– Add spices! Carminative spices, meaning they boost the digestive capacity, is a long-held way in traditional cooking to make meals more digestible. This is why a big soup pot with beans and meat often contains a bay leaf. Other carminative spices include ginger, cumin, coriander, fennel seed, thyme, rosemary, oregano, basil, allspice, black pepper, cardamom, cloves, and more. Virtually every cuisine of the world is ripe with carminatives in the traditional recipes for the exact purpose of not only adding flavor, but also boosting digestion!

– Add a squeeze of lemon, lime juice, or vinegar. Ideally every meal contains a slightly sour flavor addition, since sour helps to activate digestive enzymes. Most meals don’t need to taste outright sour, however. A little addition at the end of cooking goes a long way and often balances the recipe that’s missing ‘just a little something.’

– Lastly, eat your foods warm, especially this time of year. If you think of an ideal digestive scenario as a nice little cozy fire in the digestive system, eating cold foods is like throwing cold water on it. Not so great for turning food into nutrients and energy! In the summer months when we can be overheated, eating cold and raw meals makes much more sense and is seasonally appropriate. But this is rarely the case as we turn into fall and winter.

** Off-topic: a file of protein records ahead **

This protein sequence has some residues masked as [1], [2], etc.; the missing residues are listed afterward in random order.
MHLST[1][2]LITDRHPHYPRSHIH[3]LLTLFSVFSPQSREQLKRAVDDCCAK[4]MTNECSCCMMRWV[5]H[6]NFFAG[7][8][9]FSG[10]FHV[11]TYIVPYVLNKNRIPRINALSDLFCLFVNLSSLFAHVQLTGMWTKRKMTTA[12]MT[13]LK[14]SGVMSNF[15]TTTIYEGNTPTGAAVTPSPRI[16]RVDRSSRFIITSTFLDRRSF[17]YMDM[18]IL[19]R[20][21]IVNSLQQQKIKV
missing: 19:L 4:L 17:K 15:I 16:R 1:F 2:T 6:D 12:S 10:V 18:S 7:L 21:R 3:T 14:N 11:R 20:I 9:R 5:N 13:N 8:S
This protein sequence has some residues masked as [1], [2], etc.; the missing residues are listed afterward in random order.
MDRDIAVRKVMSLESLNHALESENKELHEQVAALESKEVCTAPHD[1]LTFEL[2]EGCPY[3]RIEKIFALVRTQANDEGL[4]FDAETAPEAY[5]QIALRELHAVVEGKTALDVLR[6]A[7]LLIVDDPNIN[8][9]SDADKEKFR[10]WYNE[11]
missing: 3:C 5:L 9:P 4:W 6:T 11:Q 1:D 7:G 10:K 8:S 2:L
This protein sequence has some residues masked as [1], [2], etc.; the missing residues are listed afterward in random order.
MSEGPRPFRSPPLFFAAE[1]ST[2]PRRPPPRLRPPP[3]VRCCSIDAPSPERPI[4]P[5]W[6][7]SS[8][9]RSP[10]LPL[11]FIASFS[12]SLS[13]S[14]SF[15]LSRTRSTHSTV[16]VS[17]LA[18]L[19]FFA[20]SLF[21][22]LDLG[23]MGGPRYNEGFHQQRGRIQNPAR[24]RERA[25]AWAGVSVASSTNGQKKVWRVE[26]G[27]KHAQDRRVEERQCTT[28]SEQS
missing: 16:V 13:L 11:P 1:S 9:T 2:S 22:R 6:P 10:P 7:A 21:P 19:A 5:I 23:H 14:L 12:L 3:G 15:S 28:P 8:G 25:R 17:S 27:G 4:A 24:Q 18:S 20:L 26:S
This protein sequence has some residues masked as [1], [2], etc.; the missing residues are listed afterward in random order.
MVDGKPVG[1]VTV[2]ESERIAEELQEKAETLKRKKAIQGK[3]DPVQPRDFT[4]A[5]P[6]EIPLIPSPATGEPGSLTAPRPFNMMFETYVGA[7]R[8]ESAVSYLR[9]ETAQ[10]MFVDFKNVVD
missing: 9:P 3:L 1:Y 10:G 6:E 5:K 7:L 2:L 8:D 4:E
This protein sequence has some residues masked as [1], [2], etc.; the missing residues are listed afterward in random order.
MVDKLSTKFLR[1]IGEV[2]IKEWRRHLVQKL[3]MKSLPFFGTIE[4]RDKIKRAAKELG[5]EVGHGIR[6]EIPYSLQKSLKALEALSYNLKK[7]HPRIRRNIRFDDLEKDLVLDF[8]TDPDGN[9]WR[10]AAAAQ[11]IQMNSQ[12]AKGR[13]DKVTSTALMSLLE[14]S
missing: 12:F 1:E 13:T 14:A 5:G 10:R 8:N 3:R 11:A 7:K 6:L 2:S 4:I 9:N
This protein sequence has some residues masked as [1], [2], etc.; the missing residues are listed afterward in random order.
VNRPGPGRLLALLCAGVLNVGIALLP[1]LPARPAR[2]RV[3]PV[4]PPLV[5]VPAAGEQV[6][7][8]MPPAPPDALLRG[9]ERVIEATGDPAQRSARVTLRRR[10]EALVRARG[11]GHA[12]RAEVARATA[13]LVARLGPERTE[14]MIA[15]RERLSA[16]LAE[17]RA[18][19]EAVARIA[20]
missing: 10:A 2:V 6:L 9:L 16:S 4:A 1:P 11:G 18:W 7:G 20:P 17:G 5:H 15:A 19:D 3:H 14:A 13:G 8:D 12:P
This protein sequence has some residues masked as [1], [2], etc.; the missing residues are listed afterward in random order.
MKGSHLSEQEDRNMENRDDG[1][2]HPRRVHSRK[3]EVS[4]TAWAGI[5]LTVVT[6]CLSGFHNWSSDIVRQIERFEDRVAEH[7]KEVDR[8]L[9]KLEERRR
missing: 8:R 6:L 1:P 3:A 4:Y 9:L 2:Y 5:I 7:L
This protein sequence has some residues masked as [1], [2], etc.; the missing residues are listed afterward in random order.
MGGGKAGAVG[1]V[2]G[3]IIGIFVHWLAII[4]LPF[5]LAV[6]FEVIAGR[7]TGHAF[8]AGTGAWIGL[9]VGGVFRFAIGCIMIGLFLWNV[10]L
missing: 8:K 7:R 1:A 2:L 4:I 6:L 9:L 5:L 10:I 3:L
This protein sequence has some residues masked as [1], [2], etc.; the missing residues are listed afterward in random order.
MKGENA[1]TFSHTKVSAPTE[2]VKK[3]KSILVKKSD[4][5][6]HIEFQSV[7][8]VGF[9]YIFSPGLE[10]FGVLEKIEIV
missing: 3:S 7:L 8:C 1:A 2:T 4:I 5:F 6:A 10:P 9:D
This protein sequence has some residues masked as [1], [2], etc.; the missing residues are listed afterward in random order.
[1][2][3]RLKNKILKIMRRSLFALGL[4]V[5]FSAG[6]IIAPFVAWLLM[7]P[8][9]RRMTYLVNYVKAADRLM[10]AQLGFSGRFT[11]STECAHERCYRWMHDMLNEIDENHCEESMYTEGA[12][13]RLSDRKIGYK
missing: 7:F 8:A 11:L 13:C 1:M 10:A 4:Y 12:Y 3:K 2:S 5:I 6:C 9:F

One other little tip that I find incredibly helpful is to reduce stimulus, particularly around meal time, but perhaps throughout the day too to help rebalance digestion. Constantly checking our phones and computers, keeping up with what everyone else is doing while they’re avoiding being present themselves, and eating in a loud, overstimulated environment or while upset or anxious is a recipe for continued GI problems. Our gut and brain are incredibly closely linked. We can go a long way to improve tolerance to the foods we eat just by eating slowly, chewing each bite upwards of 30 times (yes, really!), and not doing anything else while eating, other than eating. If you try these tips, you might also find you enjoy your food more, which is always an added bonus.

Now, onto the dal!


Gingered Sweet Potato Dal, serves 3-4
adapted from Everyday Ayurveda Cooking for a Calm, Clear Mind by Kate O’Donnell

Use the larger amount of coconut oil if you tend to have dry skin, variable hunger, feel often bloated, gassy, or constipated, and less if you tend to accumulate extra congestion, have oily skin, and slow metabolism.

1-2 Tbs. coconut oil
1 tsp. ground coriander
½ tsp. ground cumin
½ tsp. ground turmeric
½ tsp. cinnamon, optional but delicious